A Thing About Words

Posts From the Editors

May 23, 2014

Hello, New Words

mwu_first_collegiate_1898_outputPart of the lexicographer’s job is to find new words, and it may be the part that gets the most public attention, particularly when some of those words are announced as new dictionary entries. But for a dictionary editor it’s a continual process, a habit of noticing. In fact, it can become difficult to read without taking note of novel use of language. The eternal vigilance of the lexicographer is probably an example of what the French call la déformation professionelle—a work habit that can’t be easily turned off.


Reactions to a dictionary’s announcement of new words typically include both surprise (that a given word hadn’t already been entered) and dismay (that another has). The words that get the most attention are those that stand out as the new, the hip, the slangy, the trendy—they become a simplistic synecdoche for the whole:



But these words aren’t the whole story. Many people intuitively understand that the language grows and changes, and that the dictionary reflects those changes and confers a kind of official status on the ones it enters. Our criteria for inclusion are the frequency and breadth of usage, not the novelty and fun of coinage. Reading and noticing new words and senses is like taking an ongoing census of the language, and the process is as neutral as we can make it. Rather than recommending that you adopt these words into your daily vocabulary, we’re simply assessing that you may well encounter these words in your daily life. A reporter suggested this week that adding new words like selfie might be a pitch for the young and the hip—but why not assume instead that such words are entered for the benefit of those people who have never used them? Our target demographic includes all speakers of English.


The business of keeping the dictionary up to date therefore entails watching the words currently used regardless of when they were coined or who uses them. So, along with selfie, tweep, and dubstep (and friend with benefits, and meh), our new additions include exoplanet, heteronormative, sous vide, and Arab Spring. Some of these might strike you as a bit stale and others as ridiculous neologisms, and that’s probably just as it should be; if you’re exposed to a word regularly, it’s easy to assume that your experience is shared by everyone else. But it’s simply not true: we all carry our own vocabulary around with us, but the dictionary carries everyone else’s vocabulary, too.


We also add new meanings to existing entries. A good example is whisperer:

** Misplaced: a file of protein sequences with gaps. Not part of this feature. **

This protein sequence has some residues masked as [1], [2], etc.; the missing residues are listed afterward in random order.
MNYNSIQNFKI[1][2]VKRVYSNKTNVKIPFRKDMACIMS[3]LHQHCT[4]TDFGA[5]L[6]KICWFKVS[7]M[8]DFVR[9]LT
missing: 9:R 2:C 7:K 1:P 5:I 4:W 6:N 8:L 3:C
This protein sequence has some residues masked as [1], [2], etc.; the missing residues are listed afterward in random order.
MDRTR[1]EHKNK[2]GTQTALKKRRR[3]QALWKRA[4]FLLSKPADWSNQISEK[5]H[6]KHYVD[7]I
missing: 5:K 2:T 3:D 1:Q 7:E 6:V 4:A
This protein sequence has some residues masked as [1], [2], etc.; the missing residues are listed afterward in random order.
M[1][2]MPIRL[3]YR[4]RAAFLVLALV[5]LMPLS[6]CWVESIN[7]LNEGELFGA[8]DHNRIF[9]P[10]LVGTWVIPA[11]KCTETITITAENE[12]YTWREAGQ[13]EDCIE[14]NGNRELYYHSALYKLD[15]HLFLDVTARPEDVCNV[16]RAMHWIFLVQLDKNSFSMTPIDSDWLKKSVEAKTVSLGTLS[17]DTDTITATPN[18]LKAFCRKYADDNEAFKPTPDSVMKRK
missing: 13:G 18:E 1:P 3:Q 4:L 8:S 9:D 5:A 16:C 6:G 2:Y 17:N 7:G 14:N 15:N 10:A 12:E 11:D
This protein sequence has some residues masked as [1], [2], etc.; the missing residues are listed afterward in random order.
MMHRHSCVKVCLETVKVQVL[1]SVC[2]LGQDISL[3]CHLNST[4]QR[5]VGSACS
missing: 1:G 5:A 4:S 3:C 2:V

2 : a person who excels at calming or training hard-to-manage animals using noncoercive methods based especially on an understanding of the animals’ natural instincts


Another is mindfulness; a look at the Google Books database for use of the word mindfulness shows that its sharp increase in frequency began 25 years ago:



Along with new words and meanings, each of our copyright updates incorporates many other changes and corrections. This time, for example, over 1,000 dates of first use were changed, and some of the antedatings were impressive. For arachnophobia, our research pushed the date back from 1925 to 1863; we now know that baby back ribs goes back not merely to 1981 but to 1954; and bachelorette turns out to date from the suffragette period (1896) rather than the swing era (1935).


Some room had to be cleared in order to fit in new material. Though we normally avoid removing words between our fully revised new editions, space limitations made some cuts necessary this time. We never delete old favorites like chair and beverage (no matter what David Letterman says), but instead look for entries that are self-explanatory and virtually never looked up, such as plantsman and crossbowman. (They will live on in the Unabridged, of course.)


The flurry of attention that accompanies each new-words announcement provides an occasion to acknowledge cumulative language change. An announcement like this is a perfect moment to reflect on the words we use and how we use them—and maybe also to learn a new word or two. But a dictionary is less a teacher of vocabulary than a museum of language; you have to go inside and see for yourself what’s there.


New words derived from new technology, trendy though they may seem, can become important and even irreplaceable in our daily lives. One of the new words from the very first edition of the Collegiate in 1898 was coined for a gadget that few people thought they wanted or knew they would ever need. That gadget was the telephone, and the word was hello.

Peter Sokolowski, Editor at Large, has written definitions for Merriam-Webster's French-English and Advanced Learner's dictionaries. A frequent lecturer on language, he also serves as pronouncer for spelling bees around the world. Follow @PeterSokolowski on Twitter.

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5 Responses to “Hello, New Words”

  1. This is an interesting discussion of how new words and senses are added. Keep up the good work!

  2. Alvis Yu says:

    “But a dictionary is less a teacher of vocabulary than a museum of language; you have to go inside and see for yourself what’s there.” Can’t agree with you more, sir! Dictionaries are meant to be descriptive rather than prescriptive, though some folks might find this hard to accept.
    Keep up the good work.

  3. Harry Bee says:

    Gee. And I thought a “person who uses Twitter” would have been a twit. Live and learn.

  4. RJ Balch says:

    Interesting. Thank you. Now that we’ve had a glimpse into how the lexicologic sausage is made, could someone please add volcano(ed) and volcano(ing) so we can have more eruptive verbs? You know it makes sense.

  5. Will Morris says:

    I think the example of the opposition to ‘hello’ is a great piece of information to use in defending the descriptivist perspective.